**Update at 6:20 PM CDT: The SPC feels that thunderstorms will be able to develop Southward along the dryline in Texas this evening. A Severe Thundestorm Watch was just issued, valid until 11pm CDT.
Residents of the Austin Metro area, don't feel left out just yet. If storms are able to form Southward into the Fredericksburg or Kerrville areas, they could still impact the I-35 corridor later this evening...
--------------------------Original post from 5:56 PM is below:
The above radar image, taken just a few moments ago, shows the current Southern (or Southwestward) extent of the thunderstorm line along and ahead of a dryline/coldfront across the region. The storms across the DFW Metroplex region are severe, and producing large to very large hail.
As you can see on the visible satellite image below, additional thunderstorm development is trying to take place Southwestward along the dryline into west-central Texas (red outlined region depicts towering cumulus clouds forming along the boundary):
The problem at this point (if you want thunderstorms further South along this line) is that the atmosphere is strongly "capped" across this region. The atmosphere is very unstable along and ahead of the line, with temperatures well into the 90s and dew points well into the 60s, but so far the developing line of towers has failed to break through the cap and form into thunderstorm activity.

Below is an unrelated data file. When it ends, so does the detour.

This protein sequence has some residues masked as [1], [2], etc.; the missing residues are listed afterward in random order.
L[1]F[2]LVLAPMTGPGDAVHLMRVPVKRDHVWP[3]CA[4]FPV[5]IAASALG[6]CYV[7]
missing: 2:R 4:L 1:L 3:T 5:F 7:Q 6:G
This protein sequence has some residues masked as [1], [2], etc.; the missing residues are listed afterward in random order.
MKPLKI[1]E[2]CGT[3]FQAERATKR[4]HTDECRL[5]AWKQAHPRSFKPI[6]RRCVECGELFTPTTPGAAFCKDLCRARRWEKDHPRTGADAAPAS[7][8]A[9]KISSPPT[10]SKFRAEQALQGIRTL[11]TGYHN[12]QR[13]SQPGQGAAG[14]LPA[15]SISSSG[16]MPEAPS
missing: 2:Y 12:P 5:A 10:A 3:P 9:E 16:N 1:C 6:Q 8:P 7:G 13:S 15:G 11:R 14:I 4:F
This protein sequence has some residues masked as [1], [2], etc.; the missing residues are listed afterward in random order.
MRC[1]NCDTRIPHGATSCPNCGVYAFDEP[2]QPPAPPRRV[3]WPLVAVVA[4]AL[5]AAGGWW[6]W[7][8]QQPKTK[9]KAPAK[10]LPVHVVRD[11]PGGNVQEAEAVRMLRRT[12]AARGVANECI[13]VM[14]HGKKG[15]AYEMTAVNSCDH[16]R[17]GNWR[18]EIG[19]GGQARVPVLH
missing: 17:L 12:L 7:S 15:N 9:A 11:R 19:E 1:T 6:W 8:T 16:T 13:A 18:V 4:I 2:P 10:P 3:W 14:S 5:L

We would typically look for some sort of mid or upper level weather disturbance to come along and help the storms form, but today most of that instability is passing well to the North of the region, over Oklahoma and Arkansas. Therefore, it will be up to the towering cumulus clouds themselves to be persistent enough to break through the cap in one or more spots along the dryline.
We will continue to monitor for this over the next few hours.
Any thunderstorm that does manage to form would become severe rapidly, with very large hail likely (similar to what is taking place in the Dallas area at the present time).
An experimental computer forecast model, called the HRRR (High Resolution Rapid Refresh) is suggesting that at least a broken band of thunderstorms will affect the I-35 corridor between San Antonio and Georgetown between 9 and 10 o'clock this evening (see image below, click to enlarge):
Keep in mind that this is the computer forecast model's interpretation of what the radar might look like between 9 and 10pm. Exact locations of storms could be off by tens of miles (or more). It will interesting to see how accurate the model is.